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Today in the Mission Yearbook

Presbyterian World Mission explores reconnecting with the Presbyterian Church of Liberia

 

PC(USA) delegation reports a ‘vibrant, resilient’ faith among Liberian Presbyterians

March 4, 2019

The Rev. Sando Townsend, the outgoing moderator of the Presbyterian Church of Liberia, has invited the Presbyterian Church (U.S.A.) to walk alongside the Presbyterian Church of Liberia, and U.S. church leaders are taking him up on his offer.

A delegation from Presbyterian World Mission, including the Rev. Cindy Kohlmann, co-moderator of the 2018 General Assembly; the Rev. Dr. Diane Moffett, Presbyterian Mission Agency’s president and executive director; and ruling elder Dianne Wright, a representative of the National Black Presbyterian Caucus; visited the Presbyterian Church of Liberia in December to explore the possibility of re-establishing a mission partnership. The delegation also included World Mission’s associate directors, the Rev. Philip Woods and Tamron Keith; Debbie Braaksma, World Mission’s Africa-area coordinator; and the Rev. Joshua Heikkila, regional liaison for West Africa.

The delegation heard about plans to reach out to the indigenous ethnic groups of Liberia, who comprise about 95 percent of the population, and to establish a Liberian Presbyterian University, with programs geared toward educating teachers and health workers. The church dreams of being at the forefront of efforts to provide leadership and service for the country of Liberia.

World Mission director the Rev. José Luis Casal, who was also part of the delegation, said a new partnership would allow for the exchange of people and resources so that both the Presbyterian Church of Liberia and the PC(USA) are strengthened by the God-given gifts of the other. He said he believes that in addition to what the PC(USA) can do for Liberia, there is a great opportunity for PC(USA) congregations to learn from the vibrant and resilient faith of Liberian Presbyterians.

The history of the Church’s relationship with Liberia reaches back to 1831, when the General Assembly of the Presbyterian Church, meeting in Philadelphia, passed a resolution asking congregations to take up a collection on the Sunday closest to the Fourth of July. This collection was to support “the free blacks of this country [settling] on Western coast of Africa.” Two years later, the Presbytery of Pittsburgh responded by sending a young graduate of Princeton Seminary to the territory’s new capital, Monrovia. It became the very first international mission effort of the Presbyterian Church in the United States.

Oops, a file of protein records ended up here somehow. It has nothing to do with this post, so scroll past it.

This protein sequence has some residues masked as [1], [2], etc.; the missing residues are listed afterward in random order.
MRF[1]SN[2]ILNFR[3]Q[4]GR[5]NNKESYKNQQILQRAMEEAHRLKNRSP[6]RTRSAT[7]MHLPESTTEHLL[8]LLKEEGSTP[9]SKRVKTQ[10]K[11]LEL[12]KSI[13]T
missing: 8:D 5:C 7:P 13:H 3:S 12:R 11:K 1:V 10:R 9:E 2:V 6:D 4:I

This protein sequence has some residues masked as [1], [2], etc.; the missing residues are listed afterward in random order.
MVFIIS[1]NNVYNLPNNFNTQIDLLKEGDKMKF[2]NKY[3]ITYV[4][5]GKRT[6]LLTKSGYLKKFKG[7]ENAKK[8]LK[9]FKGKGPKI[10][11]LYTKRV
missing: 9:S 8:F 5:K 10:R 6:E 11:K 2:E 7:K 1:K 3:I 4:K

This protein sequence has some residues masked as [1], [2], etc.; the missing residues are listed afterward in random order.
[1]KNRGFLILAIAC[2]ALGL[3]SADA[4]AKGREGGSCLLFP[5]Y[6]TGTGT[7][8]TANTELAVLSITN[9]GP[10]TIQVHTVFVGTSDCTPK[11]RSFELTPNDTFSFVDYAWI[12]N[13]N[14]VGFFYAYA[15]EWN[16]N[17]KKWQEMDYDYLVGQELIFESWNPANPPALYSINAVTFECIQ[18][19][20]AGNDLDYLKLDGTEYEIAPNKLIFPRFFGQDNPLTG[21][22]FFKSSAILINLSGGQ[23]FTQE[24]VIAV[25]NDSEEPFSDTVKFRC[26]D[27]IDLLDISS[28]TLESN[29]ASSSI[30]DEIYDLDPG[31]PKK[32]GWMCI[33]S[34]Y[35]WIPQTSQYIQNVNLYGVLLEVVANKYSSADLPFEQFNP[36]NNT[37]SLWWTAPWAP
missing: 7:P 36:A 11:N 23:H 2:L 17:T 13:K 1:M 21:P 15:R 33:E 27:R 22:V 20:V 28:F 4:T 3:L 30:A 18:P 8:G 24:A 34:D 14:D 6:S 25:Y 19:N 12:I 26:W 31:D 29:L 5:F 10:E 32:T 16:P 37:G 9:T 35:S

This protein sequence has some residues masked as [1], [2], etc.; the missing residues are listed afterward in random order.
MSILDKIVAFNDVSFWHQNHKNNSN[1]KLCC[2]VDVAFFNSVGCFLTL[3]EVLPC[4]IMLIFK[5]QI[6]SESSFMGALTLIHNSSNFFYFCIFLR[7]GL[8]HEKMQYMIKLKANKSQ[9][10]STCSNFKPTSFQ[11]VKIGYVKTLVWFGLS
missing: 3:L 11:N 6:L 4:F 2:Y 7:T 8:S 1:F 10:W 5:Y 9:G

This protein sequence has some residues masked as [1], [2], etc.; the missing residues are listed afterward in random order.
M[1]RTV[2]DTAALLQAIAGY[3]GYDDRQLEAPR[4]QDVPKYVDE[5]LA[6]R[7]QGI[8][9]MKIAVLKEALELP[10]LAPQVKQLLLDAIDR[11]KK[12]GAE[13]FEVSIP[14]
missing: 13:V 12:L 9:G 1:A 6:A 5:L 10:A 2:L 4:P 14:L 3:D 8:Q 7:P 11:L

That Princeton graduate, the Rev. John Brooke Pinney, had a short but distinguished career in Liberia, founding the First Presbyterian Church of Monrovia, serving as governor of the American Colonization Society and helping to establish the University of Liberia. In later years, African-American Presbyterians came to play an important role in Liberia, comprising 59 of the 75 missionaries in the country by the mid-1800s.

In 1848, one year after Liberia declared its independence, the General Assembly created the Presbytery of West Africa, which encompassed the newly independent state, and attached it to the Synod of Philadelphia. By 1894, the presbytery was self-governing, and in 1931 it became the independent Presbyterian Church of Liberia.

Despite this intertwined history, in recent decades there has been little interaction between the PC(USA) and the Presbyterian Church of Liberia.

Over the past 30 years, life for Liberians has been especially difficult. A brutal civil war, lasting from 1989 until 2003, took the lives of as much as 10 percent of the country’s population, and the 2014 Ebola outbreak killed almost 5,000 people. When Ebola hit, only 51 doctors were serving the entire Liberian population of 4.5 million people. The state of Kentucky, which has a population of almost 4.5 million, has about 10,000 doctors.

Even before the civil war, the Presbyterian Church of Liberia was a small denomination of about 25 congregations in and around the capital of Monrovia. Its membership rolls drew mostly from the descendants of the free African-Americans who settled in the country. Many of these congregations collapsed during the war, and the denomination has been able to reopen only 15 of those churches in the years since.

While the challenges facing the country are great, the members of the Presbyterian Church of Liberia are filled with anticipation about how the Spirit is leading them to rebuild their church and their country.

 Joshua Heikkila, World Mission West Africa Regional Liaison

Today’s Focus:  Presbyterian Church of Liberia

Let us join in prayer for: 

PC(USA) Agencies’ Staff

Erika Lundbom-Krift, PPC
Janeen Lush, ASG

Let us pray:

Lord God, thank you for the growth of this church and the lives it touches with your love. Be with them and their leaders as they holistically proclaim the gospel through witness, service and advocacy. In Christ’s name we pray. Amen.

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